Having worked in the airline industry I am all too well aware of things the average air passenger is not. I despise being lied to about security measures that are supposedly in place to assure my safety when I know for a fact they do little of the kind--what most of these restrictions actually do is herd passengers like cattle and control us, providing a false sense of security. I refuse to be scanned--they can wand and grope me if they must while I undress starting with my shoes.
     My stomach is doing whirly gigs now at the thought of being trapped on a plane for hours on end. My feelings of nausea are one part related to being dyslexic; having a stomach and inner ear hardwired to my visual cortex in a scrambled manner, and two thirds related to my anxieties about flying.
      I have no desire to control anyone else but really need to control myself and my personal space. It is a remnant from my childhood...this does not a happy air passenger make. If everything else were not already enough, then this alone is proof that I love Les more than I ever thought possible. I will face my anxieties and overcome them, or beat them into submission to cross an ocean to be with him.
    My physician told me "do not drink alcohol, be sure to hydrate with water, get up and move at least once an hour, do not take anything to make you sleepy--and pray you don't throw a blood clot." I will be fine once I am on the ground in England, and in Les' arms.
     We will be together for three weeks on the boat, traveling up the Grand Union with visits to family. I am bringing a silicone Bundt pan with me so I can fill three orders for Chocolate Kahlua Bundt cake, and graham crackers to make Angel Bars for Kev! I am looking forward to meeting Les' children, grandchildren, and friends--and hopefully some of our fellow boaters.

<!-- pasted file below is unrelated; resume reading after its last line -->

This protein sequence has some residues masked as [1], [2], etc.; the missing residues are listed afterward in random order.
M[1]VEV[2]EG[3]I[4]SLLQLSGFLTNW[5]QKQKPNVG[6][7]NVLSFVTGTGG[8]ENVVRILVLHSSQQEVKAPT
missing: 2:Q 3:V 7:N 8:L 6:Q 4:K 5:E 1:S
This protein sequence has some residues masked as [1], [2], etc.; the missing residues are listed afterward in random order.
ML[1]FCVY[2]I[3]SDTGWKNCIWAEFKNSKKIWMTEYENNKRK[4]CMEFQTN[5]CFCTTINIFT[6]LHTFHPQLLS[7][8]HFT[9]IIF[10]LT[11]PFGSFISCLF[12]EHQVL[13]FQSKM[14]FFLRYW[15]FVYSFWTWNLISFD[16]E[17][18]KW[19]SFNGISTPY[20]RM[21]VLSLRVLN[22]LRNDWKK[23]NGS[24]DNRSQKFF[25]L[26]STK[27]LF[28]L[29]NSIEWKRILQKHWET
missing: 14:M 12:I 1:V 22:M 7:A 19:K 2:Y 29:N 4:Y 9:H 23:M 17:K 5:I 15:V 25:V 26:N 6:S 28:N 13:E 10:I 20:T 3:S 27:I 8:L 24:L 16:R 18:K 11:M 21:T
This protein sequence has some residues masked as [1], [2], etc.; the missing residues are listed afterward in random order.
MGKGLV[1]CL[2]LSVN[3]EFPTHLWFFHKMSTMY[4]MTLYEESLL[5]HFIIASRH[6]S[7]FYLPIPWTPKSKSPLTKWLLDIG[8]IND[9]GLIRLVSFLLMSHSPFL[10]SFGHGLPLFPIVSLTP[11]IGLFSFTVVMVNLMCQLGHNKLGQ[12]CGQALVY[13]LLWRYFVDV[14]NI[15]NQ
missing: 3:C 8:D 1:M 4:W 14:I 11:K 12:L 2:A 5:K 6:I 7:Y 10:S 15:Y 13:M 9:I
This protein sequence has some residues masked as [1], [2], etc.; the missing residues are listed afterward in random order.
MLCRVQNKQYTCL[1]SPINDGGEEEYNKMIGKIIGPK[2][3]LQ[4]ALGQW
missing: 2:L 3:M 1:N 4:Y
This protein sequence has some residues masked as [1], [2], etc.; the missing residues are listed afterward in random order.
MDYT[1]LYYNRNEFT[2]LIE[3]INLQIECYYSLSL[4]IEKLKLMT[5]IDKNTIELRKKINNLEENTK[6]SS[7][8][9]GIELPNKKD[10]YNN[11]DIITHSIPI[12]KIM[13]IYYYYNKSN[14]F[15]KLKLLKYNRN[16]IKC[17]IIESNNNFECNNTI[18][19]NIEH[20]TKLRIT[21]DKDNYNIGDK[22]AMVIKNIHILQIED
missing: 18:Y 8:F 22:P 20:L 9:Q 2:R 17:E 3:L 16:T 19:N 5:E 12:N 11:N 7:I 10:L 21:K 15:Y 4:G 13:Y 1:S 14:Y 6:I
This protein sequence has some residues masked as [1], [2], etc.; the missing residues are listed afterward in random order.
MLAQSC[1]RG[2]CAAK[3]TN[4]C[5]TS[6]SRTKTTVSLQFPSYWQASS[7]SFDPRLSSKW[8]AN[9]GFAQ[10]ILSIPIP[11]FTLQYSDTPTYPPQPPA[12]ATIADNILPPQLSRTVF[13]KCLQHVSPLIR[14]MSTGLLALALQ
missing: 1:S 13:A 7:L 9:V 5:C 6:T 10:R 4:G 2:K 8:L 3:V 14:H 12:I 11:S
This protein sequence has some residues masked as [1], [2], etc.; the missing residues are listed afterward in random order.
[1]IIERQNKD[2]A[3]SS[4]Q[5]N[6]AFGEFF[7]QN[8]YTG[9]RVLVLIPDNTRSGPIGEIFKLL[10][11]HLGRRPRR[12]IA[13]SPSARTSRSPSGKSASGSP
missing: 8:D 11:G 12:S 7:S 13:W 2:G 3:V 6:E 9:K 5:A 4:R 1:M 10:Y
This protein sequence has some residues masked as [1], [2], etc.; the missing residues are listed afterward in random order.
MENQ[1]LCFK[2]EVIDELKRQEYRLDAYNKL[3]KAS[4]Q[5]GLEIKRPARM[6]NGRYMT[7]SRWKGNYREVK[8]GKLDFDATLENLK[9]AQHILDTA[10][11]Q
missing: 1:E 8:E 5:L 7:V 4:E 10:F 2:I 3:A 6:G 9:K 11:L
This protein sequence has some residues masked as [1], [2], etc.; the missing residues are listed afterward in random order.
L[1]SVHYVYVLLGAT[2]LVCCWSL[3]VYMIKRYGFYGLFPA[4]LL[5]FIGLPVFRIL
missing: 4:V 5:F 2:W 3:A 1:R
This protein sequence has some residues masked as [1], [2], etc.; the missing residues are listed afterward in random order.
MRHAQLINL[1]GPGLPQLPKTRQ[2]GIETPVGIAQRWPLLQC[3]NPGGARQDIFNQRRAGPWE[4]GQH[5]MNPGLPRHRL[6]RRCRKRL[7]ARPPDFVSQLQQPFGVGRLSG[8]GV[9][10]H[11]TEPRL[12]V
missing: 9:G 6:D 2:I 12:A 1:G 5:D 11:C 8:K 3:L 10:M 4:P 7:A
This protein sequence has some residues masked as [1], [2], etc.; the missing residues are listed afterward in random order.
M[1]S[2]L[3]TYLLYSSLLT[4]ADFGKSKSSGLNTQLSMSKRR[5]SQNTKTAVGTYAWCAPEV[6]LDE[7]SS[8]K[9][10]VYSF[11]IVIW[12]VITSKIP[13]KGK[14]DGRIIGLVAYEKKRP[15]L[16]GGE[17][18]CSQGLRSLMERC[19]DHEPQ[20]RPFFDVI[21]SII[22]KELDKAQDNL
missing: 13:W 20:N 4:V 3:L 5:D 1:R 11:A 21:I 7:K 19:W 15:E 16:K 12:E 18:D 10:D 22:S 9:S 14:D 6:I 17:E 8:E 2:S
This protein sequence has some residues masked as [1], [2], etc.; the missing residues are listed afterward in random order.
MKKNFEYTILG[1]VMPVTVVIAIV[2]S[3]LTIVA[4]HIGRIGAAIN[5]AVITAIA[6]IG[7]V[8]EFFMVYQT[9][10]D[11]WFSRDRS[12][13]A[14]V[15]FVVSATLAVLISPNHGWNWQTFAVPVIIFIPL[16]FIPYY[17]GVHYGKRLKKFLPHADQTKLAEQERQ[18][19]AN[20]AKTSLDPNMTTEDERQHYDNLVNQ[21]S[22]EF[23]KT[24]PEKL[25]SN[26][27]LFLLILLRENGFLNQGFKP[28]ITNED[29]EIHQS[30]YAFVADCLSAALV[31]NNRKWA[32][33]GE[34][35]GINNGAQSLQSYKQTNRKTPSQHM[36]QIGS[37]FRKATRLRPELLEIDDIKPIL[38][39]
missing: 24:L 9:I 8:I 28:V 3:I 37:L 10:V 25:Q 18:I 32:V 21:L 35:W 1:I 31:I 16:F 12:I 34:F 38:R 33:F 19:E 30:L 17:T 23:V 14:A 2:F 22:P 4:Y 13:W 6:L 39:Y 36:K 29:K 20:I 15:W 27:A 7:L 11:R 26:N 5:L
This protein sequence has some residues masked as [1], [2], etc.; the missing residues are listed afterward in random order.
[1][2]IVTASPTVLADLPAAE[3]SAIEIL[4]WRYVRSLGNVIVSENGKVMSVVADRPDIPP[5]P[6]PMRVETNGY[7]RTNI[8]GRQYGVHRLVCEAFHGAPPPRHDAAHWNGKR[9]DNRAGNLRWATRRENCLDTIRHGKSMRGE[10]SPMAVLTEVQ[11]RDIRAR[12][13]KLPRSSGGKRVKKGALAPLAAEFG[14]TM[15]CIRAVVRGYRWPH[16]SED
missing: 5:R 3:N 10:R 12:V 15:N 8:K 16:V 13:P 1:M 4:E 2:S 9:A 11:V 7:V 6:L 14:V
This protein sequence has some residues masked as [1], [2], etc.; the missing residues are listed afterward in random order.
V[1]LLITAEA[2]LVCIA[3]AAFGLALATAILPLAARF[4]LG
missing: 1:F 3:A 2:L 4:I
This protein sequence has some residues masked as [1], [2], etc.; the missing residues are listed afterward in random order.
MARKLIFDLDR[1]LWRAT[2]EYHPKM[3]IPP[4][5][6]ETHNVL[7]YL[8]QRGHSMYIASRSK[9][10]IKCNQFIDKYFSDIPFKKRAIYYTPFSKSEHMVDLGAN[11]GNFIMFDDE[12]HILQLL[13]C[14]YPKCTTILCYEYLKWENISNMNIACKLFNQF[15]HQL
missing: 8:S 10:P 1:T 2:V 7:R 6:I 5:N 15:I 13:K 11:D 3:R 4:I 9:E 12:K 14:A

I crave the simple, quiet, uncomplicated life aboard our waterborne home where yesterday no longer exists, tomorrow hasn't happened yet, and only the present moment in the company of my husband matters.
    Dear Sir and I will come back to America together to marry in June, wrap up the sale of the house and apply for my spouse visa. The stress involved in this piece is huge. We have one shot to get it right. It is our understanding there is no appeal process. We cannot allow our minds to consider what might happen if....not after facing the losses that come with cancer; settling down to a single life--and finally finding each other from halfway across the globe.
     We have spent months going over the UK Border Agency web site instructions, the World Bridge partner site and the United States Citizenship and Immigration Services home page, reviewing lists for what is required, gathering documents and making copies.
Galley before remodeling © LBiggs, 201
     On Dear Sir's side of the Atlantic ocean he keeps busy by sprucing up the NB Valerie. He's made some modifications such as moving the refrigerator up above the counter in the kitchen at my suggestion, filling its former space with the washing machine, and lowering the twelve inch rise of the steps to six inches to accommodate my stubby legs.